Like many, I have trouble getting tradespeople to do anything.
But compelled by the dictates of 120-year-old Empire House, I keep bashing away.
Recently, I had a rare win with an electrician.
I report this result in the hope you may repeat it in your home and/or business.
Such peer review could flag a shift in artisan communication.
In the past, I sought to curry favour with tradies by being friendly and flexible.
But I went way too far. For instance, when a:
- Sparkie asked for a convenient time to visit, I said I worked from home and was there pretty much 24/7.
- Plumber said he was flooded with storm work, I said I’d happily wait until he caught up.
- Plasterer mentioned he had several big jobs on, I offered to let him do mine in between.
I thus gave away all my power for a modicum of goodwill.
And when, as people do, these craftsmen took my inches to miles, I got upset.
On reflection, I see I was unreasonable, as I’d created a rod for my own back.
Having failed to resolve a chronic phone line problem, I switched from gentle reminders to a more structured approach:
Could we please get this problem fixed on Monday?
I’ve been waiting for nearly six months now, and my clients have been complaining about my crap phone line – which is making me sound like a hack.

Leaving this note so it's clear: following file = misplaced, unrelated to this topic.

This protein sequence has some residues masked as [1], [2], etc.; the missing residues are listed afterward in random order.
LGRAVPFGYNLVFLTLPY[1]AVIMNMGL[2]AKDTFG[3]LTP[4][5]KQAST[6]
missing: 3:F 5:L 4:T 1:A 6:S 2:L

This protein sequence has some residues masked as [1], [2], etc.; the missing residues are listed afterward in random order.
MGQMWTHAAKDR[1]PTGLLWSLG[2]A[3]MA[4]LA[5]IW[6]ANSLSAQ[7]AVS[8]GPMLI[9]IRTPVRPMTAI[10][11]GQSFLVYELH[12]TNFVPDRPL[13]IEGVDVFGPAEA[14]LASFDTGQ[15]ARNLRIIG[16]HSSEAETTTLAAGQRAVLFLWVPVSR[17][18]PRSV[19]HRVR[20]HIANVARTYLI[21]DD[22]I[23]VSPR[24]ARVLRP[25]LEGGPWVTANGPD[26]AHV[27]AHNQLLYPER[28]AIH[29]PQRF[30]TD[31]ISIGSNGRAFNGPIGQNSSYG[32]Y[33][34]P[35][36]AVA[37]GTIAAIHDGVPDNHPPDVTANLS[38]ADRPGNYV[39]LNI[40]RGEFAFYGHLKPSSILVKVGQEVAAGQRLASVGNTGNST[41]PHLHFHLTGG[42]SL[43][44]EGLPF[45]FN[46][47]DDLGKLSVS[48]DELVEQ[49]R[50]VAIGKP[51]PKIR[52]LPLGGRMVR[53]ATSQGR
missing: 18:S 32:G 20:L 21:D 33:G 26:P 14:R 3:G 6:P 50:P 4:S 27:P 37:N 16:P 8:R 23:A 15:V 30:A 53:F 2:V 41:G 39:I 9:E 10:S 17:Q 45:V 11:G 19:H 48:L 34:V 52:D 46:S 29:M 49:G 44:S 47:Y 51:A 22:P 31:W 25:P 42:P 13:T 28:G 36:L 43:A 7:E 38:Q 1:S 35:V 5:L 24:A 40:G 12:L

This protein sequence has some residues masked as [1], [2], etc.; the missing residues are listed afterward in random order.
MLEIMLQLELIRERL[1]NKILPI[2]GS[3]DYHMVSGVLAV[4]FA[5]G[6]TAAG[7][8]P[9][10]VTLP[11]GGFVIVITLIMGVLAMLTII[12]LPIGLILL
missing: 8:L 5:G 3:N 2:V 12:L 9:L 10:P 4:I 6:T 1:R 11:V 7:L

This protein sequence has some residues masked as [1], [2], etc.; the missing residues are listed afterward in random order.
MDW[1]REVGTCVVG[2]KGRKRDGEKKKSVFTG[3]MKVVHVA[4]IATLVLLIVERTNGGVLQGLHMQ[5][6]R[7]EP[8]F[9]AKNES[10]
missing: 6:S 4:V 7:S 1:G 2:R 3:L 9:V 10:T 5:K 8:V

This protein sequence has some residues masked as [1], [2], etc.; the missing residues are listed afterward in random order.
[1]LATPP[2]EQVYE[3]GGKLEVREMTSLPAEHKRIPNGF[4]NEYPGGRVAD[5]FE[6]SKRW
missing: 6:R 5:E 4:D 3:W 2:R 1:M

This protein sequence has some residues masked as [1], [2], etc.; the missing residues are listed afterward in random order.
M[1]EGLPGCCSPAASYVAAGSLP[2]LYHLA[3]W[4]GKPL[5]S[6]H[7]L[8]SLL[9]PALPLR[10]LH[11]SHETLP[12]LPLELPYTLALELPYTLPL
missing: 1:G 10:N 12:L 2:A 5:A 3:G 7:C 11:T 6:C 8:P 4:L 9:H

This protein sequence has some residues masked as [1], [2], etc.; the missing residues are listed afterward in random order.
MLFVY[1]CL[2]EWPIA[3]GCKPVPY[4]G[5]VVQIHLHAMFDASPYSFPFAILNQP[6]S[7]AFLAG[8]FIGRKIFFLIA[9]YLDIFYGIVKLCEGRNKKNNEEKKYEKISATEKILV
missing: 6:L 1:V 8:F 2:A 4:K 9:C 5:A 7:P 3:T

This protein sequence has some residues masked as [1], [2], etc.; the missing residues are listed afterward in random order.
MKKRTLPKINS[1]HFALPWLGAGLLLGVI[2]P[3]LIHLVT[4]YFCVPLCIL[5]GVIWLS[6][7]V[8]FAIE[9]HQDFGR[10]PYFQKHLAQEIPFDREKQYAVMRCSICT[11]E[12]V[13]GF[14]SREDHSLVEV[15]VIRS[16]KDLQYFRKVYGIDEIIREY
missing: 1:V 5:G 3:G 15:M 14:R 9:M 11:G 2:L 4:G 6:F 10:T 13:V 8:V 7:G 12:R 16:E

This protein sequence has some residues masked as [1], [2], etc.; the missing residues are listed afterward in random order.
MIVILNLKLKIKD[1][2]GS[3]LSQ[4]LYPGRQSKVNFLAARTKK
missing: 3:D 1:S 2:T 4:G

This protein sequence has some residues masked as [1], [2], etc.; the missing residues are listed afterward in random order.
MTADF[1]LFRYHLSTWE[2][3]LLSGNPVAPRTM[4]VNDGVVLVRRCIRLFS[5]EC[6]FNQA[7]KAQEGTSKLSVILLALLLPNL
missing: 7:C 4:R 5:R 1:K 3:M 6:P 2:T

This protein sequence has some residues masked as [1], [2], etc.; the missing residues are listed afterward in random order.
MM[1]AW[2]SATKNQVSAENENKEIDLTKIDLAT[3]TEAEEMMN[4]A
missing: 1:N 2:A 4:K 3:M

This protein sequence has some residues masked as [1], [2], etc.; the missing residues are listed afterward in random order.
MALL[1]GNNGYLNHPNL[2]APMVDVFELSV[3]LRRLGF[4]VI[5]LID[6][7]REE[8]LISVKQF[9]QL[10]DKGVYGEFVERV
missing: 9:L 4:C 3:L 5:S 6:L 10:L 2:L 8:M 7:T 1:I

I have a multi-party phone conference with a huge new prospect this week, so it’s critical I get this problem sorted beforehand.
Please can you help?!
Fred came the next day! He fixed my line, which remains flawless.
How come that?!
Stunned at my success, I analysed my approach and found four points of difference. I had:
- Nominated a specific day.
- Flagged the time I’d been waiting.
- Detailed the consequences of not getting action.
- Used a much firmer tone.
Maybe I was just lucky.
But I sure plan to try this tack again.
(I’ll let you know how I get on.)
Meanwhile, let’s take a macro look at my experience.
Building-related businesses are dropping like flies.
I wonder if this downturn might encourage tradies to lift their game.
Could the building industry take a hard look at itself and address such chronic complaints as:
- Failing to turn up.
- Failing to turn up on time.
- Turning up unannounced, weeks after an appointment, immediately before some vital event (e.g. large family dinner).
- Doing sub-standard work.
- Using sub-standard materials.
- Refusing to provide guarantees.
In my view, any tradie who pulled this off could eclipse his shabby competitors to win a dwindling work pie.
Or is such thinking pie in the sky?
Whatever your view,
this debate needs your
* Not his real name.